If the ability of higher education to respond to social pressures and invitations is strongly conditioned by questions of status, the ambiguous position of teacher education within the system has been most strongly conditioned by such considerations. The position of teacher education has reflected the uncertain position of the teacher. On one terrain the teacher can be seen to wield authority, but on a wider one he or she has neither authority nor power. The teachers have been centrally involved in operating the structural changes of recent decades, with at best a marginal role in making the decisions. In the salary stakes the teachers have followed behind the field of stronger, or more influential and status-wielding, professions. With the professionalization of teacher training in the nineteenth and early twentieth centuries, the power over training and selection and entry moved firmly into the hands of the universities, the training colleges and the employers. In the accountability diagram we have sketched in a previous chapter the teachers have been advised, cajoled, bullied, and in recent decades consulted mainly in relation to those areas of education decision-making which are not central to any power structure. And in an effort to preserve their apparent power in 'professional' areas – mainly the curriculum – they have resisted pressures to admit parents and the community into their 'expert' field. In resisting the Taylor Committee's proposals for a wider partnership in the government of schools, the teachers protected their frontiers blindly. In a period when central government and its educational agents were strengthening their position in the decision-making structure, the teachers failed to respond to proposals which could have brought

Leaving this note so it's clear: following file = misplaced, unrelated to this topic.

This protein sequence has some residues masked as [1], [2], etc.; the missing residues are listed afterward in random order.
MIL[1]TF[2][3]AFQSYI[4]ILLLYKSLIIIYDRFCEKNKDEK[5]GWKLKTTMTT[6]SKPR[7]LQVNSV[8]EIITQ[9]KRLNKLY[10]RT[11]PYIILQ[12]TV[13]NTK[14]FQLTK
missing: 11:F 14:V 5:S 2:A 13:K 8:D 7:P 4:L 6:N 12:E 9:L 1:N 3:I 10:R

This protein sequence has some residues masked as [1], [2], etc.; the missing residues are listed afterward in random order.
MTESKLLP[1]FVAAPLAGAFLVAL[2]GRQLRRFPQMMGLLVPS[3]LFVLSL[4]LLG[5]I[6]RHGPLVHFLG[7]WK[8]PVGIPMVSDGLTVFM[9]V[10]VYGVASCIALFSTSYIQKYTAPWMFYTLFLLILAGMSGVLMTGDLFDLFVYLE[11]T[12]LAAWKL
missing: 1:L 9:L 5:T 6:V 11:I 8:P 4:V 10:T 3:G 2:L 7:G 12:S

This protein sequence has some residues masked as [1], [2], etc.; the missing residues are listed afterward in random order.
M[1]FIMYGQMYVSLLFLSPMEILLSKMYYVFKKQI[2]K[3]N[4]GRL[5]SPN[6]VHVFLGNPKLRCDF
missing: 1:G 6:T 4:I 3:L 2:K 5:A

parents, for example, into an important alliance – not, as many of the teachers saw it, into a position of interference in the teachers' legitimate, professional field. Over this, as over most issues of concern relating to the educational and social condition, the teachers have responded with profound status anxieties. It is not difficult to understand why.